Mutual Trust and Communication

 

Judith M. Bardwick, Ph.D.

Without mutual trust very little can be accomplished. Gaining trust necessarily involves real communication, a process in which everyone involved really listens as well as speaks. Listening simply means focusing on what the other person is saying. It involves not interrupting and not mentally reloading your gun with new arguments.

Listening also involves checking, making sure you did hear the message the other person sent. After the other person has finished speaking, checking involves saying, “This is what I think you said. Did I get that right?” The process of checking assures accurate communication while it also slows things down and defuses emotion because checking is unemotional fact-finding.

But style counts: subordinates need to know what bosses and team members are comfortable with. Every organization has an unwritten norm about confrontation and disagreement and every employee needs to know what it is. And every boss has a very personal response to input, especially criticism.

When I was an Associate Dean at the University of Michigan, my boss, Dean Billy Frye, Ph.D., was intrinsically a humble man who really wanted input – confirming or challenging – from everyone before he made a decision. But the great majority of Executives that I have worked with see agreement as loyalty and have a built-in push-back mechanism any time they’re disagreed with, especially in public. A good rule is to make suggestions to them in public and disagree in private.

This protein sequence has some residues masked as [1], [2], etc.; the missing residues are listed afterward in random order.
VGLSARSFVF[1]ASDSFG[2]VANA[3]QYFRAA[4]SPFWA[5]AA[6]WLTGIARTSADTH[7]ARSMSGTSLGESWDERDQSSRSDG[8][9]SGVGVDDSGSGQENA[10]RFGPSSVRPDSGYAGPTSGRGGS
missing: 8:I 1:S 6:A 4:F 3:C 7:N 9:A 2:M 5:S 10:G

The reason trust is a huge asset and mistrust is a huge liability is that when people trust they’re not using a lot of energy protecting themselves because they anticipate being abused and manipulated. Without trust people are defensive, cynical and suspicious so there is no possibility of collaboration. Mistrust, therefore, makes it almost impossible to achieve important change, a shared focus and any sense of commitment and engagement. Success requires widespread trust because people, who trust the organization, its leadership and their boss are psychologically free to concentrate, collaborate and commit.

Interdependent and mutual relationships between people in an organization are based on trust. When the organization trusts its employees and employees reciprocate, everyone is psychologically free to fully engage their work. Without trust people are not preoccupied with their work; instead they’re obsessed with how to avoid the next betrayal.

Trust is created when people feel that someone’s word is their bond and when they’re told something will happen, it does. But the very rate of change in today’s world makes it hard to predict and be consistent. Trust, therefore, depends on unusual levels of candor – an open book culture – and on powerful values that support it which everyone buys into. Now retired CarMax’s CEO, Austin Ligon, started his Q&A sessions with employees by asking them to tell him anything the company is doing that is stupid or unnecessary, or just doesn’t make sense. That’s a clear invitation for employees to speak out and they do.